2. Invest in a Better Sleeping Pad – It’s amazing how many people still carry the old-school foam sleeping pads. While ultralight, inflatable sleeping pads are more expensive, it’s a worthwhile investment. Not only will you sleep better but you’ll be warmer as high-end inflatable pads are insulated and keep you off the ground. Improving your sleep quality in the backcountry means a more enjoyable experience and you’ll think more clearly too.
  3. Count Calories – Packing the right amount of food is an art and taking the time to stay organized pays back dividends. How much is too much? To save money, starting purchasing food several weeks before and stockpile. Visit a variety of grocery stores to get the best deals. Once your cache is complete, divide the food into days by meticulously counting  calories per package labels. Two-thousand calories per day is sufficient. Store in bags and label each day. Bonus tip: consume your heaviest and bulkiest items first. If buying dehydrated meals like Backpacker’s Pantry – buy in bulk to save money. These meals last for years.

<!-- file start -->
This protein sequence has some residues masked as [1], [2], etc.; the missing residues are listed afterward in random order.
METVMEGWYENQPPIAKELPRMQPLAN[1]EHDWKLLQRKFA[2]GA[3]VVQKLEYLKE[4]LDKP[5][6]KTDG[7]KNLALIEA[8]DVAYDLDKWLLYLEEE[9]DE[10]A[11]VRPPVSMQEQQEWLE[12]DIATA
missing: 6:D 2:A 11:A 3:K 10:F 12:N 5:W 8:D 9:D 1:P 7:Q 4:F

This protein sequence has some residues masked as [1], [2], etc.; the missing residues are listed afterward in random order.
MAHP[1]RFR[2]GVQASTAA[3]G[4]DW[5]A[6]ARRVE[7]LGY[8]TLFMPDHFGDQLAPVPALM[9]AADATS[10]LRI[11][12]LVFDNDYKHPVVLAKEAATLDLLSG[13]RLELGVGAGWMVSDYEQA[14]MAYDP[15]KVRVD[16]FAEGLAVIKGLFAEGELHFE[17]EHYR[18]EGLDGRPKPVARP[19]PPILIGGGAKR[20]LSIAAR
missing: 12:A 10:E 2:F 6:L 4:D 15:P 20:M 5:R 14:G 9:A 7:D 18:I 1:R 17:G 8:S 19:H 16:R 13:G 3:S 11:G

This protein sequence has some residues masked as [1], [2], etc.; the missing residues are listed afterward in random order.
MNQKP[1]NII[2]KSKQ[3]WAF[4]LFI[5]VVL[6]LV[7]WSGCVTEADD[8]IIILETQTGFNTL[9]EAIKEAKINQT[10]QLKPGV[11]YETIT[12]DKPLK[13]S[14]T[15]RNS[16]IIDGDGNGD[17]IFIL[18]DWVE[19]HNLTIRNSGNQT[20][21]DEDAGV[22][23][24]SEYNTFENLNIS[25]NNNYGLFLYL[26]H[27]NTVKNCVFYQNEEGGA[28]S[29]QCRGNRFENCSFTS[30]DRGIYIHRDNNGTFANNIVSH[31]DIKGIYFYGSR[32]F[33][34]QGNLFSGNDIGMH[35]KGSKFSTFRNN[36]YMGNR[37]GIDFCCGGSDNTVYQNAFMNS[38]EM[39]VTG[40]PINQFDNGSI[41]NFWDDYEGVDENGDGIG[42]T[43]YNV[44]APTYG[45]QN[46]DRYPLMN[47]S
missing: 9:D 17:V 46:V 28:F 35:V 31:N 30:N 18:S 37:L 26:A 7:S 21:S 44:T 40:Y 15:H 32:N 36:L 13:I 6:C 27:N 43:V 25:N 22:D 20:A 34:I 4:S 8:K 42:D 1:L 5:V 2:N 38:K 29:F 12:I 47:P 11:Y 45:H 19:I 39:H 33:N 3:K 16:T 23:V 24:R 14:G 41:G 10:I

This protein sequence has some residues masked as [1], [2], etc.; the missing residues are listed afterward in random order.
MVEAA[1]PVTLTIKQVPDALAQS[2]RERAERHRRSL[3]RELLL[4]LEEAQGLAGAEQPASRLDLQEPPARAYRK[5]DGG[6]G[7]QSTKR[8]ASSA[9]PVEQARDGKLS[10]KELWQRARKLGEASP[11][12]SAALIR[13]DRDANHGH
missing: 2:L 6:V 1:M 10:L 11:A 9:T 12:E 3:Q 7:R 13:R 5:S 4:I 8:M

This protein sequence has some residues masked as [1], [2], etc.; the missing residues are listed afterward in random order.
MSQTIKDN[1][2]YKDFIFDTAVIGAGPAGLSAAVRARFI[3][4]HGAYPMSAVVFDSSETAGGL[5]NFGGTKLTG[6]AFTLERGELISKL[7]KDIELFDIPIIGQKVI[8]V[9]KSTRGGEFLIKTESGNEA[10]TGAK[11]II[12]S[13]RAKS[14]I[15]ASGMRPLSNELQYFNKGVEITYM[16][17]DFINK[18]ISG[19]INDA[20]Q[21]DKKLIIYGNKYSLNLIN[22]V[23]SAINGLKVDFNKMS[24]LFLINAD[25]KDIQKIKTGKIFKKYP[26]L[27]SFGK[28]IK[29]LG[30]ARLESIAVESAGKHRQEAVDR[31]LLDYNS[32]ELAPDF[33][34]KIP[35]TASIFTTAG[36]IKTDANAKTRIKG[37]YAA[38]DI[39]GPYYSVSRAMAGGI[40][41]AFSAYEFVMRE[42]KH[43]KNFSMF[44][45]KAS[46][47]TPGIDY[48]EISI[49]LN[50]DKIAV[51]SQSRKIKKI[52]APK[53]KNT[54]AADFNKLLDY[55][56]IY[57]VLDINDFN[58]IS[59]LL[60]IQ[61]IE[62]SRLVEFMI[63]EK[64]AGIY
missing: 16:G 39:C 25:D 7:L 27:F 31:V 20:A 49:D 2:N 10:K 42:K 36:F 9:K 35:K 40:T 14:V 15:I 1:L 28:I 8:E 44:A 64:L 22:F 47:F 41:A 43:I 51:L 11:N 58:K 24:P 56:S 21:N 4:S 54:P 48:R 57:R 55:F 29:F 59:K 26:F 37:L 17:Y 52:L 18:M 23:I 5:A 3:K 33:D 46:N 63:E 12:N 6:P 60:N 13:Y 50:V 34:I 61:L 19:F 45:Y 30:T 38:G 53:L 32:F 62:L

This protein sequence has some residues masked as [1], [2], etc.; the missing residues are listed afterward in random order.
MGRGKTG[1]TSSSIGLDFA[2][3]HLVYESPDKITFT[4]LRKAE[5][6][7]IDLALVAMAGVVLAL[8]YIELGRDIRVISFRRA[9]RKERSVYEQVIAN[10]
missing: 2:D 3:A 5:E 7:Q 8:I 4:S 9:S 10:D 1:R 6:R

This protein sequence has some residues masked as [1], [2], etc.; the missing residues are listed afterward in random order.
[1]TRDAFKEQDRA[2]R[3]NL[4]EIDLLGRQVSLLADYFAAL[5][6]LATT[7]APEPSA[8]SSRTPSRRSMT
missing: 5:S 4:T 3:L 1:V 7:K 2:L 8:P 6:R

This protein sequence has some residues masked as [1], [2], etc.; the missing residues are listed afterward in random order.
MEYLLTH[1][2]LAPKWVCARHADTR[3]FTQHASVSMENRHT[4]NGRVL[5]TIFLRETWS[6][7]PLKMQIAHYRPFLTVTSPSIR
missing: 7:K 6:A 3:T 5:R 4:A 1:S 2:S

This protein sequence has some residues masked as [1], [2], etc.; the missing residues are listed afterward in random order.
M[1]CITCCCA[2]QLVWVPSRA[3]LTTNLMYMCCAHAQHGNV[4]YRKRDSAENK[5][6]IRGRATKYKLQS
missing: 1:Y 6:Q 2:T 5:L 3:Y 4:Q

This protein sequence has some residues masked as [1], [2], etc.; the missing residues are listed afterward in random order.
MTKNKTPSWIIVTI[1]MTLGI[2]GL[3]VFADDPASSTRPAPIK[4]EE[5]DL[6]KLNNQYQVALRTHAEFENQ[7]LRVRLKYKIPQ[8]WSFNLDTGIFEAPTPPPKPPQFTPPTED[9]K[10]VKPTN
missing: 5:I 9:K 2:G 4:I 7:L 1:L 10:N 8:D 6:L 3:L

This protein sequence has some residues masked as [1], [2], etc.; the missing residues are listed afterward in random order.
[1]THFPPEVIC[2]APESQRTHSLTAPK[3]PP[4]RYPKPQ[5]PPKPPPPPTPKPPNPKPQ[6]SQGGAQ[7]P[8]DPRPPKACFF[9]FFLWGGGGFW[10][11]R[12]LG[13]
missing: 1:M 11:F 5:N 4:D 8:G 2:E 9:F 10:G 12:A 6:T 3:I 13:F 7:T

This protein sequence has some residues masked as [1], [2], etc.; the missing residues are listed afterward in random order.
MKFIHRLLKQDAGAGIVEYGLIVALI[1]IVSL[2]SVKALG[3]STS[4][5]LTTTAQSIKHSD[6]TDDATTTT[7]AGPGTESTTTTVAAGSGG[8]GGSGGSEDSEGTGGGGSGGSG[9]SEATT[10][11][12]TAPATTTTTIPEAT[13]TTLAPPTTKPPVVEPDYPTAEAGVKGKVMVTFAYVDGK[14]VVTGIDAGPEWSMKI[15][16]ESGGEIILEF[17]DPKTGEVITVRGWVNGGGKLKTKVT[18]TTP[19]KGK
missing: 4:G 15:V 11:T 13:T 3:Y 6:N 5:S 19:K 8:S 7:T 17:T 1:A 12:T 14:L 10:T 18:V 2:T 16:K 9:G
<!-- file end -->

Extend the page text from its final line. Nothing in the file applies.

4. Cut Labels and Packaging – The majority of cutting will be performed on food packaging. Cut the ends without compromising freshness. If the original packaging is too bulky (usually bags) repackage altogether (except for jerky). Also be sure to cut the labels off of your tent, sleeping bag, and clothes. Labels and packaging add up. You could save between 12 – 15 ounces easy.
  5. Mental Preparation – I am huge proponent of mental preparation. Study the weather reports and comb over topographic maps. Make sure you know the elevation and distances for each leg of the trip. Identify an areas on your hike where the trail could be faint or a creek crossing difficult. If finding water is an issue, this is where you need to plan accordingly. Most adventures hold surprises and mental preparation could be the difference between having fun or making a serious blunder.
07191731-HDR-above-quartz-flat---Copy-2

Taking in a backcountry sunset in the South San Juan Wilderness

September Decisions

14 Sep

Autumn, the time when the weather cools, school starts, football returns, the leaves change and fall, and everyone’s lives get a little busier. This is notably true for landscape photographers as the fall is a consensus “favorite” season for many shutterbugs.